WHAT IS AN MRI?
Magnetic resonance imaging (MRI) is a safe and painless test that uses a magnetic field and radio waves to produce detailed pictures of the body's organs and structures. MRI differs from CT scan in that it does not use ionizing radiation.
MRI images are created when the hydrogen atoms within the body are introduced into a magnetic field, and struck with short, precisely tuned radio waves. The reaction from theses atoms creates a slight radio wave which is picked up by a powerful antenna and sent to a computer. The computer performs millions of calculations, resulting in high resolution, cross-sectional images of the body. These images can be converted into two or three-dimensional (3-D) pictures of the area of interest. This helps doctors to pinpoint problems within the body.
WHY IT'S DONE
MRI is used to detect a variety of conditions, including problems of the brain, spine, spinal cord, chest, abdomen, pelvis, wrists, hands, ankles, knees, feet, muscles, and joints. In some cases, it can provide clear images of body parts that can't be seen as well with an X-ray, CT scan, or ultrasound. It is particularly valuable for diagnosing problems with the eyes, ears, heart, and nervous system.
An MRI's ability to highlight contrasts in soft tissue makes it useful in deciphering problems with joints, cartilage, ligaments, and tendons. MRI can also be used to identify infections and inflammatory conditions and to rule out problems such as tumors.
Special Instructions and preps for you child's exam
In many cases, undergoing an MRI requires no special preparation. Before the exam the technician will ask your child to remove any objects containing metal, such as eyeglasses, jewelry, belts, or clothing with metal zippers or snaps. Metallic objects often produce a bright or blank spot on the images. For this reason, electronic devices are not permitted in the MRI room. Braces and dental fillings are safe, but may interfere with some scans. You will also be asked questions to make sure your child doesn't have any internal metal clips from previous surgery or anything else that might cause a problem near a strong magnetic field. If there is any chance that your child may have metal in their eyes please inform the technologist.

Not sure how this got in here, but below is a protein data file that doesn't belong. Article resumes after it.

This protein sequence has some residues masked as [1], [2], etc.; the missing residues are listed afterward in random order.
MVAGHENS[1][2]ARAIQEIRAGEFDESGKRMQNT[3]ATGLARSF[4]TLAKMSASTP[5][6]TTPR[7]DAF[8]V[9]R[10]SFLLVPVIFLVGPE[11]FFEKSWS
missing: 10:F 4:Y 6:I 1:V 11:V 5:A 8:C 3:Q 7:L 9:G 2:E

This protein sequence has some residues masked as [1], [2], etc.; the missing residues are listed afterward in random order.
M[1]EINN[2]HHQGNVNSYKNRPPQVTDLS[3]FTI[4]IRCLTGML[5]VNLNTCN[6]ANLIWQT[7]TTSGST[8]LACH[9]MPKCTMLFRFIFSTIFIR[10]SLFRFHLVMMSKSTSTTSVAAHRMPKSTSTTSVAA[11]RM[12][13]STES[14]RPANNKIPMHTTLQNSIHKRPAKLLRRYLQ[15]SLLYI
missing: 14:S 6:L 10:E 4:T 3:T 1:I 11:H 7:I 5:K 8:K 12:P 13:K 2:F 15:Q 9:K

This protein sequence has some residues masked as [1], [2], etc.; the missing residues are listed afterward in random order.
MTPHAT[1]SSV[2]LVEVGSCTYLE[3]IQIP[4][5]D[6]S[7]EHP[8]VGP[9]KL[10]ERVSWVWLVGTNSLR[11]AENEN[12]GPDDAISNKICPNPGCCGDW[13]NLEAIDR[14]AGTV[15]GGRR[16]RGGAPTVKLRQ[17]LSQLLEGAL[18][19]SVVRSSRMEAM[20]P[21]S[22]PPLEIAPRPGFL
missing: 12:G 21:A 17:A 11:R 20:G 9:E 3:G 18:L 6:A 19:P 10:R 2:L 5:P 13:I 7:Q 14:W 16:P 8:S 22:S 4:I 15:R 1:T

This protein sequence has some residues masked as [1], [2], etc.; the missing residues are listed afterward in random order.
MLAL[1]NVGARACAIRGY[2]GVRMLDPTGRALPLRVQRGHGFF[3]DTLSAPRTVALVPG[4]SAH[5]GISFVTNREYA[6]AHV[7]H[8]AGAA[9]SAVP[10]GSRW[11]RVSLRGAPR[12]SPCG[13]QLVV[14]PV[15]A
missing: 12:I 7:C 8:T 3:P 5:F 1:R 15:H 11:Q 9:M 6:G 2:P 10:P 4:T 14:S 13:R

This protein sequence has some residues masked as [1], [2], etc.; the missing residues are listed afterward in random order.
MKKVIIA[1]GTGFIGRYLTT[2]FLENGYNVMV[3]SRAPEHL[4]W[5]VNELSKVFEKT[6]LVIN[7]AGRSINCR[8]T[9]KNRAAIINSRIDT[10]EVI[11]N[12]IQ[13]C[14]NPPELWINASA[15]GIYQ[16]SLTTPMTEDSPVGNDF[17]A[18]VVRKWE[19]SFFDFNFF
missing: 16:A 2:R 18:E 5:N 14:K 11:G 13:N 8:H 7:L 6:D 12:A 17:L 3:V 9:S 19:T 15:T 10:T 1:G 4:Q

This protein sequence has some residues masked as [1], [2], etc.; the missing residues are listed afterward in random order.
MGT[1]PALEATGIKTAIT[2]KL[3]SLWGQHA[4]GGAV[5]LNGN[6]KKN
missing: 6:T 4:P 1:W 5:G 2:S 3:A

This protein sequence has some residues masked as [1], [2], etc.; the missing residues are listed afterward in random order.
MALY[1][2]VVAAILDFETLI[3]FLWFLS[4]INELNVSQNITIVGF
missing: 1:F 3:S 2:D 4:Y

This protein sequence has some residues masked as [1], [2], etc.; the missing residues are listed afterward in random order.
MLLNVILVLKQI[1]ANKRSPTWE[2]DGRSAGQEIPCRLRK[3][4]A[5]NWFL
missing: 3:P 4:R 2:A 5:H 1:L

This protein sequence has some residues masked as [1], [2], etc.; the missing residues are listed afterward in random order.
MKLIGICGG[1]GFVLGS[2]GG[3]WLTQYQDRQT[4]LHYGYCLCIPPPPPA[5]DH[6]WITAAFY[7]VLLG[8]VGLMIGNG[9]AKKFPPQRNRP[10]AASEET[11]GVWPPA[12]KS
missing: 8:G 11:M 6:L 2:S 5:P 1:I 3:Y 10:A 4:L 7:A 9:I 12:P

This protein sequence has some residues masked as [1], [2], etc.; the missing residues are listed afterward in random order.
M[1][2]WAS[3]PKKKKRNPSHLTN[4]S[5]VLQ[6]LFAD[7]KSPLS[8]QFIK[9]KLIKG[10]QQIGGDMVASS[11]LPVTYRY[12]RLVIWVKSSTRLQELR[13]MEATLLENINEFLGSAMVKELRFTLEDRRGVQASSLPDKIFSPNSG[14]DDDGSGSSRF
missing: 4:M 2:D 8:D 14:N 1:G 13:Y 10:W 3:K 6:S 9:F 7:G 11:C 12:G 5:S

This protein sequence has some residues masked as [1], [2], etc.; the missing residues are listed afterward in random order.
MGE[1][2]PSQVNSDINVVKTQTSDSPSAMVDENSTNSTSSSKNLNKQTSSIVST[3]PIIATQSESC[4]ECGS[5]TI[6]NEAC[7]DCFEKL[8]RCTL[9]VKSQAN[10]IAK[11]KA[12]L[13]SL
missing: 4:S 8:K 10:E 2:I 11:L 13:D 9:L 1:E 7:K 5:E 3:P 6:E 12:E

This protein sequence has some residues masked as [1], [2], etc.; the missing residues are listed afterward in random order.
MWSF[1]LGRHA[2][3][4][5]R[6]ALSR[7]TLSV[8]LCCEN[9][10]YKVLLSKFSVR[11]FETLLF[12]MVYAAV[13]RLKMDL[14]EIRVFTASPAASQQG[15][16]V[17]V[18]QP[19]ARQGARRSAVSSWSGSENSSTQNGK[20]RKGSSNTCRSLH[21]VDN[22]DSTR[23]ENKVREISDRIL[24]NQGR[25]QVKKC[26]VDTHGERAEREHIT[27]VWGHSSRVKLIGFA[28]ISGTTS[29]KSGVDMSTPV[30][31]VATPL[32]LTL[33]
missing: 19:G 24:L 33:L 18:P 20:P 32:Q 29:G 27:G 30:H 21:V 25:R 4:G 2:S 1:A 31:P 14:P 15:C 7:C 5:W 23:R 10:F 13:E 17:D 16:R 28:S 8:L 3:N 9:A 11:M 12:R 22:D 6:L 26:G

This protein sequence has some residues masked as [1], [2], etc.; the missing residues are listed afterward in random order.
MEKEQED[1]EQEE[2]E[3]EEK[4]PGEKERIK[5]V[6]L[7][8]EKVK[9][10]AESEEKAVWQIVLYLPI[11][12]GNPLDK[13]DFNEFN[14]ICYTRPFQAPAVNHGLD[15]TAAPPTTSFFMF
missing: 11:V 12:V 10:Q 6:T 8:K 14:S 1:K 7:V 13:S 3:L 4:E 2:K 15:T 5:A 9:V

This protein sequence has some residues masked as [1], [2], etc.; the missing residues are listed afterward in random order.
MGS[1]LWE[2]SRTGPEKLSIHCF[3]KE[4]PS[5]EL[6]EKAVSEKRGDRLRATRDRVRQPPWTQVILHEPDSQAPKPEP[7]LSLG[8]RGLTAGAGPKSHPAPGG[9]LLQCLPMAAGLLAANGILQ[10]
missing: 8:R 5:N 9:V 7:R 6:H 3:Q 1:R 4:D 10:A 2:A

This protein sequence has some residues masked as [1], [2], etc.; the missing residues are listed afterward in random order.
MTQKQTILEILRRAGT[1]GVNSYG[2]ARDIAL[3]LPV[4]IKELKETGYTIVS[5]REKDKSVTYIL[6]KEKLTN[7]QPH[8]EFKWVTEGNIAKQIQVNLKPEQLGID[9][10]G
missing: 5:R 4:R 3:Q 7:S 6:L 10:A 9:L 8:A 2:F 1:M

To obtain the highest quality MRI images, your child will need to be completely still during the scan. To help with this, your child will have the option to listen to music or watch a movie through our special MRI safe goggles. For young children who are likely to have difficulty staying still for the test, sedation medications can be given by our nurse through an IV to help them to stay asleep during the entire test. Sedation is also helpful if a child is claustrophobic.
If your child’s exam is scheduled with sedation, fasting will be required. A nurse will contact you 1 to 2 days before the procedure to give you age specific instructions for preparing your child. If you have questions and would like to speak with a nurse regarding sedation procedures please call 801-662-1870.
MRI imaging is painless; although some studies will require an IV to be started, either to give sedation medication, or contrast solution. The exam will take approximately 30 to 90 minutes, depending on the part of the body being imaged. The technologist will place your child into position on the movable MRI scanning table. The table will slide into the MRI scanner and the technician will begin to take images. If your child feels cold while lying on the MRI table, a blanket can be provided.